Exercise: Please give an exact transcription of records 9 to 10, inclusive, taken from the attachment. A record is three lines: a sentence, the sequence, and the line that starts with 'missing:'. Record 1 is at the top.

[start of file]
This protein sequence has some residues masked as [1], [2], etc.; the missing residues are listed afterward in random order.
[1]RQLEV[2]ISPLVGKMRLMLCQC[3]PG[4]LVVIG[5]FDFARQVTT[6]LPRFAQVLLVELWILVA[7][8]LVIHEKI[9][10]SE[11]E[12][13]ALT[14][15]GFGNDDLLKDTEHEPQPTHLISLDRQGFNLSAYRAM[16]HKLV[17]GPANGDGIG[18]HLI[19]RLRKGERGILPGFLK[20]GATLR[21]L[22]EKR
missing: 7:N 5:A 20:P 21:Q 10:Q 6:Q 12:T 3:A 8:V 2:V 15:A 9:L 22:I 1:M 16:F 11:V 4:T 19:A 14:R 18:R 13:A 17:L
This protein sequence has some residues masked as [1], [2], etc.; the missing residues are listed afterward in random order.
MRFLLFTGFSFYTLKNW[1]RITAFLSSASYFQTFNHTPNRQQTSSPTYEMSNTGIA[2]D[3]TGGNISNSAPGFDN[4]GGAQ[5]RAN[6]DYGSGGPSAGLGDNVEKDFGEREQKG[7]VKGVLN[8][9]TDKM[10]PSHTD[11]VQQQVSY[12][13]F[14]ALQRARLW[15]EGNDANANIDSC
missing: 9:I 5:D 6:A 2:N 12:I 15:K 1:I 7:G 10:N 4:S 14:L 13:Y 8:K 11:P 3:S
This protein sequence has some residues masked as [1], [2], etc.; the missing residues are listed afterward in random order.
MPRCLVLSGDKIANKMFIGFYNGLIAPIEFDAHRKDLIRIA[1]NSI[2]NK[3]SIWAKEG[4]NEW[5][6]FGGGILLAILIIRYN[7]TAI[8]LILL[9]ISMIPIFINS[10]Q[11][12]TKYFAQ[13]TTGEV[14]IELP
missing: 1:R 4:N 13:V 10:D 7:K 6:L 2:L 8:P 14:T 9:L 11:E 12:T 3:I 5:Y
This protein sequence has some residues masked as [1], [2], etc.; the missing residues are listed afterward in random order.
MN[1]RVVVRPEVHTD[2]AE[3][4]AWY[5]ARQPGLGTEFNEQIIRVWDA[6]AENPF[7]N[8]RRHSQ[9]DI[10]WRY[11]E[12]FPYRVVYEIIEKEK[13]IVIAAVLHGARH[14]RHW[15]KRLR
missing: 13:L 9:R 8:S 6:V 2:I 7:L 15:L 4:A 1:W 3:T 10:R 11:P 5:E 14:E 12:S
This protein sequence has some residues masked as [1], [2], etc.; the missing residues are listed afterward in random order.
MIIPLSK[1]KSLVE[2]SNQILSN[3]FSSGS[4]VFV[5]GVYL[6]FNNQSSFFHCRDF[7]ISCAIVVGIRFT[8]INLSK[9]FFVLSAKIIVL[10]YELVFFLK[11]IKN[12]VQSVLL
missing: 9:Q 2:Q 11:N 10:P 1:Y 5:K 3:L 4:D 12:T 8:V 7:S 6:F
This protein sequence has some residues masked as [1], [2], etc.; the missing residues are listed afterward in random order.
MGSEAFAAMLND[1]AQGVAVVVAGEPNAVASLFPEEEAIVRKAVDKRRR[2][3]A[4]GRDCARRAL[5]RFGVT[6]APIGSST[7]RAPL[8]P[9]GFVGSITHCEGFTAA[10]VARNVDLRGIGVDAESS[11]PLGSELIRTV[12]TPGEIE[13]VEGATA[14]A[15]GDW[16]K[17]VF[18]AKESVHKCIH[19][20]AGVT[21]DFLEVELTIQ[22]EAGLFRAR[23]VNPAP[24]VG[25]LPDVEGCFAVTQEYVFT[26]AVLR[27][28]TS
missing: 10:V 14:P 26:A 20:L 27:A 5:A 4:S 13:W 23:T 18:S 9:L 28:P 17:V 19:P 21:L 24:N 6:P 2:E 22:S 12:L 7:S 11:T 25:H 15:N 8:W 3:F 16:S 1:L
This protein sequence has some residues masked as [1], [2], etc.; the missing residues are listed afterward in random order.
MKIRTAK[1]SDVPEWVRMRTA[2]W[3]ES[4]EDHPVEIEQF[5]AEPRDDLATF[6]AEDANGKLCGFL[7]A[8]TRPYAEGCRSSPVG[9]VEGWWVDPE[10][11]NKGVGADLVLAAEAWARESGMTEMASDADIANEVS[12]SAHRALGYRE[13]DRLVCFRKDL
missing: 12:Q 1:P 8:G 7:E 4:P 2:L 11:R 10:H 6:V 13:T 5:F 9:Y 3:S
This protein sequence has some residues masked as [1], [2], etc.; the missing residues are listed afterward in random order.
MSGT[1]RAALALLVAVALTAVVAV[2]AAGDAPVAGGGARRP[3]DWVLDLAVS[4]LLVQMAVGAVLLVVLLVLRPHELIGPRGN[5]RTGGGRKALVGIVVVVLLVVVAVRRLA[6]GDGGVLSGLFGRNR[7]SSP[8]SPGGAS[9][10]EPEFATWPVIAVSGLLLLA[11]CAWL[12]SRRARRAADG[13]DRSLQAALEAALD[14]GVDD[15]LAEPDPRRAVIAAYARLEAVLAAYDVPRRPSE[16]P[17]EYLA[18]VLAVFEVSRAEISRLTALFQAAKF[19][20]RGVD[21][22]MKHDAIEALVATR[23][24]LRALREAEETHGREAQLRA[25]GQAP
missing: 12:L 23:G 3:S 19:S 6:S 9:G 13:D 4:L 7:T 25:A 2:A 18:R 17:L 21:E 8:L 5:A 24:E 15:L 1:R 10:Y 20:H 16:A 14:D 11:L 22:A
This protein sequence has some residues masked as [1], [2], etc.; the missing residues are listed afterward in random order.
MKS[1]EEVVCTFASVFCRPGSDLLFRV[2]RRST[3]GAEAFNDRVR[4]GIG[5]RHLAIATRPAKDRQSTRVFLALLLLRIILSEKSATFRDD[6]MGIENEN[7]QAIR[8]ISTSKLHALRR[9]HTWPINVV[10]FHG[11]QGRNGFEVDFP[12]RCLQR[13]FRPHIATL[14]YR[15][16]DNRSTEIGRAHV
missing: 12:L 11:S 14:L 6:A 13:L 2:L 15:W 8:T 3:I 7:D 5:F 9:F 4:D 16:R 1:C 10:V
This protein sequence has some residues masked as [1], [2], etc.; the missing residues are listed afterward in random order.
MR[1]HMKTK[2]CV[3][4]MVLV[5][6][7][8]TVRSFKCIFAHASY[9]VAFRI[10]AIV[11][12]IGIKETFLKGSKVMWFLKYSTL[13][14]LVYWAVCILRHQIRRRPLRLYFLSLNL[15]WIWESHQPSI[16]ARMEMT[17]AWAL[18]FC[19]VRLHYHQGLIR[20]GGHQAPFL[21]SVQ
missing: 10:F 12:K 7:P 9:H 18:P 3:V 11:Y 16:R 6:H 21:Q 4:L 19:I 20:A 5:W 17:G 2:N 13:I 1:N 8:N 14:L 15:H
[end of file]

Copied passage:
This protein sequence has some residues masked as [1], [2], etc.; the missing residues are listed afterward in random order.
MKS[1]EEVVCTFASVFCRPGSDLLFRV[2]RRST[3]GAEAFNDRVR[4]GIG[5]RHLAIATRPAKDRQSTRVFLALLLLRIILSEKSATFRDD[6]MGIENEN[7]QAIR[8]ISTSKLHALRR[9]HTWPINVV[10]FHG[11]QGRNGFEVDFP[12]RCLQR[13]FRPHIATL[14]YR[15][16]DNRSTEIGRAHV
missing: 12:L 11:S 14:L 6:A 13:L 2:L 15:W 8:T 3:I 7:D 5:F 9:F 4:D 16:R 1:C 10:V
This protein sequence has some residues masked as [1], [2], etc.; the missing residues are listed afterward in random order.
MR[1]HMKTK[2]CV[3][4]MVLV[5][6][7][8]TVRSFKCIFAHASY[9]VAFRI[10]AIV[11][12]IGIKETFLKGSKVMWFLKYSTL[13][14]LVYWAVCILRHQIRRRPLRLYFLSLNL[15]WIWESHQPSI[16]ARMEMT[17]AWAL[18]FC[19]VRLHYHQGLIR[20]GGHQAPFL[21]SVQ
missing: 10:F 12:K 7:P 9:H 18:P 3:V 11:Y 16:R 6:H 21:Q 4:L 19:I 20:A 5:W 17:G 2:N 13:I 1:N 8:N 14:L 15:H